We’ll move beyond words to images, which are said to comprise up to 90% of all medical data, but are notoriously hard to search and analyze. That said, you probably already know that IBM is programming Watson to use medical imagery to identify tumors, melanomas, heart disease and more. Our doctors will be able to diagnose us more quickly and accurately, and devise treatment regimens that have more hope of healing.
With the influx of data, imagine a world where the healthcare industry transforms into a service industry, in which patient health metrics drive company decisions. The ability to measure a host of outcomes allows us to focus on new KPIs, for instance, identifying mood swings among people with bipolar disorder, simply by measuring how their voice sounds on the phone. Or tracking improved lung health for asthma patients who use a “smart inhaler” that tells them whether they’re inhaling the right amount of medicine. Or maintaining foot health among people with diabetes, using sensor-laden smart socks.
Accenture calls these and the many, many other patient-centric technologies being developed “the third wave” of transformative digital services. And they’ve identified the healthcare industry as the definitive leader in pioneering a new level of service for the people who need our help.
Universal Patient Identifiers
The next big question, of course, is where does all the data generated by these technologies live? And how do we not just harness it, but access it—and use it to our benefit? Someday, along with a social security number, phone number, and email address, futurists predict that we may have a universal patient identifier: a personal code that allows us to give any provider access to our medical records, stored securely in the cloud, beyond the confines of EHR systems that don’t seamlessly share or port data.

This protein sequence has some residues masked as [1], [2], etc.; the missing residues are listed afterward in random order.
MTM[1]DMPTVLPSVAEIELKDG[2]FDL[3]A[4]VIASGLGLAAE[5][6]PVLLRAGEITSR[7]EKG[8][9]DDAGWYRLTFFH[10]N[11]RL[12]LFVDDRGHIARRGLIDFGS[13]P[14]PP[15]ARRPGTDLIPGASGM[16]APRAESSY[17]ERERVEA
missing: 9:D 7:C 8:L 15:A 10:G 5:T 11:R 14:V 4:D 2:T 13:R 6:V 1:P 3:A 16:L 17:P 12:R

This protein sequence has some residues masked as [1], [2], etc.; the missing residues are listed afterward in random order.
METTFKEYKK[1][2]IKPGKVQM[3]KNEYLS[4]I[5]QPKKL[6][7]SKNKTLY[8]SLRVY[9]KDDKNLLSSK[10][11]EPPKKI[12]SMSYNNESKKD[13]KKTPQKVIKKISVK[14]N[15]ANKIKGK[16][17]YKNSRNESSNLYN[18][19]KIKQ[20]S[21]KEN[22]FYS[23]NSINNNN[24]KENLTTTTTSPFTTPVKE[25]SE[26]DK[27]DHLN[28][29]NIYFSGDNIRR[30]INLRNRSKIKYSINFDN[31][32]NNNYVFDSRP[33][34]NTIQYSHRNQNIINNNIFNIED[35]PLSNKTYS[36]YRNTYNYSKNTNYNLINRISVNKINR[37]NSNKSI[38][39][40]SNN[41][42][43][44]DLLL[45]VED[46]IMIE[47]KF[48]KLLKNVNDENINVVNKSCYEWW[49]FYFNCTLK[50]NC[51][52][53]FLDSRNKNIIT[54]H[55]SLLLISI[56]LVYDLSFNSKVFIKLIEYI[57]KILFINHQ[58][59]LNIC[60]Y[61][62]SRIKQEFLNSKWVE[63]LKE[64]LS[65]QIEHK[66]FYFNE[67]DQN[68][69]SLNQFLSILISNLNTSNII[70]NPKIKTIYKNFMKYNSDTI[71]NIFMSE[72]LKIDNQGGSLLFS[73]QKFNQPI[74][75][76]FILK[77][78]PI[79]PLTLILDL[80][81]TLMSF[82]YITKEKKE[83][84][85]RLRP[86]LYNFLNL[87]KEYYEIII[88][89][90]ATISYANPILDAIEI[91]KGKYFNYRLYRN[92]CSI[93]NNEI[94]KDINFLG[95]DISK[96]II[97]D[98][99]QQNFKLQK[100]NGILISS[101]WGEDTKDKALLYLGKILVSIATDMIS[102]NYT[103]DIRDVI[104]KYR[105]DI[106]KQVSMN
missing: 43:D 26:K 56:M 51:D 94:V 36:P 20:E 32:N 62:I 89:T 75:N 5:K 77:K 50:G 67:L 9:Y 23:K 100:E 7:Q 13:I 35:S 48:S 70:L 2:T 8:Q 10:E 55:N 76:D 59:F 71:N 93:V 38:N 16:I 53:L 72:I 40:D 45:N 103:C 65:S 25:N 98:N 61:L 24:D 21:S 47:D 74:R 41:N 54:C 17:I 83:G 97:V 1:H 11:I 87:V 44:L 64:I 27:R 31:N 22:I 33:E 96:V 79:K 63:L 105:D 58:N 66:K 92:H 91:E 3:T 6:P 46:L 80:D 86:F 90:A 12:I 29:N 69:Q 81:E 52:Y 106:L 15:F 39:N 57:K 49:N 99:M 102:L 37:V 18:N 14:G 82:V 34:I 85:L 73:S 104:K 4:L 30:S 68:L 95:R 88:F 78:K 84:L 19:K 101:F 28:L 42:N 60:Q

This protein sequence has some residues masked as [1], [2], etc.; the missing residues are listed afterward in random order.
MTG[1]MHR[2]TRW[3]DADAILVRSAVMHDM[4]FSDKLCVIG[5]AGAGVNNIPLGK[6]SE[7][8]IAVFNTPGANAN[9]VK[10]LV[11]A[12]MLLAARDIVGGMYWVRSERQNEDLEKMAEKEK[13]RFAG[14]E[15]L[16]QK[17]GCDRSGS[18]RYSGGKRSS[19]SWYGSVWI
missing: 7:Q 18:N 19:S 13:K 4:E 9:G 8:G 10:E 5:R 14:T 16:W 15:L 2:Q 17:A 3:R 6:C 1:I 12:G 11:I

Our medical records will follow us from birth: every vaccination, every bout of childhood disease, every surgery, every CT-scan, every prescription. Infants born today can have their biodata tracked by wearables like Mimo — and just like their older siblings’ embarrassing Instagrams, that data can follow them forever. Matching our lifetime medical records with our DNA fingerprint, our wearables and implantables, and data about environmental hazards particular to our diets, jobs, or regions, will allow our doctors to provide proactive care, sending us to leading experts in the specialties most relevant to us.
Beyond that may lie a crowdsourcing platform, a place where your doctors, devices and diagnostic tests come together to become a personal advisory board, adapting with us as we age. In this future state, we could have on-call access to providers anywhere in the world. We could track our moods, symptoms, habits and triggers — and purchase products and services that meet our needs at any moment, all rated by our peers. 3D printer filaments will become as much a part of our first-aid kits as bandages. Is an Amazon Health platform so far away? Well, no: they’re working on it.
And yet. For years, it’s been the dream of marketers to push the boundaries of mass customization, to create bespoke solutions for each customer, tailor-made to their needs and wishes. And in many areas, that dream has come to life: simple, individual data inputs let us order anything from made-to-measure shirts from Proper Cloth, customized boxes of ingredients (and chef’s recipes) from Plated, a personalized can of Coke, even your own custom car. As consumers, we’re learning to expect personalized products and recommendations from the brands we choose; we’re open to sharing our information with both friends and strangers.